Balanced suspension traction is a system of pulleys, ropes and weights used to immobilize femur fractures. It also helps reduce muscle spasms and stretch adhesions, release arthritic contractures and correct certain deformities. The two types of balanced suspension traction are skin and skeletal.
The purpose of balanced suspension traction is to reduce the fracture and restore and maintain alignment of the bone while it heals. A patient is maintained by a device attached by ropes and pulleys to weights that pull on an extremity or body part. Counter-traction is maintained by elevating the patient's bed under the body part to which traction is applied. For example, the patient's affected leg remains suspended as the patient lies with his head elevated and maintains limited mobility of his upper body. In treating young children, the balanced suspension apparatus often holds the leg at a right angle in relation to the body.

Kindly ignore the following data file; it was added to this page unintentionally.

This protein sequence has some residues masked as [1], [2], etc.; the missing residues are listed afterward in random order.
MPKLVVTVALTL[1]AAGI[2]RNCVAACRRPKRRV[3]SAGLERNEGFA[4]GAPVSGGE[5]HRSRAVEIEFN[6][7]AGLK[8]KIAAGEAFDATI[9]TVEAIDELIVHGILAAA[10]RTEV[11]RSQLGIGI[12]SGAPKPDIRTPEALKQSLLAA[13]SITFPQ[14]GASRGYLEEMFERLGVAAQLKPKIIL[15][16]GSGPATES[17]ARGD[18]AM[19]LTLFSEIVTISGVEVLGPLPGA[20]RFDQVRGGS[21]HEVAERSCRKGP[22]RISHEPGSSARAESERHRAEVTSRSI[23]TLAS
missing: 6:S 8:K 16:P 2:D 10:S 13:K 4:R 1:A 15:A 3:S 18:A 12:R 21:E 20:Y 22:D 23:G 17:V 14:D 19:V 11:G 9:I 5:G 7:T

In a skeletal balanced suspension traction, a pin or wire is surgically inserted through the distal end of the femur to stabilize it. Parallel rods attach to a splint consisting of a ring that surrounds and supports the thigh, while a canvas sling supports the calf. Traction may be applied directly to the skin if the traction system is attached to tape and wrapping or to a splint or traction boot affixed to the affected limb.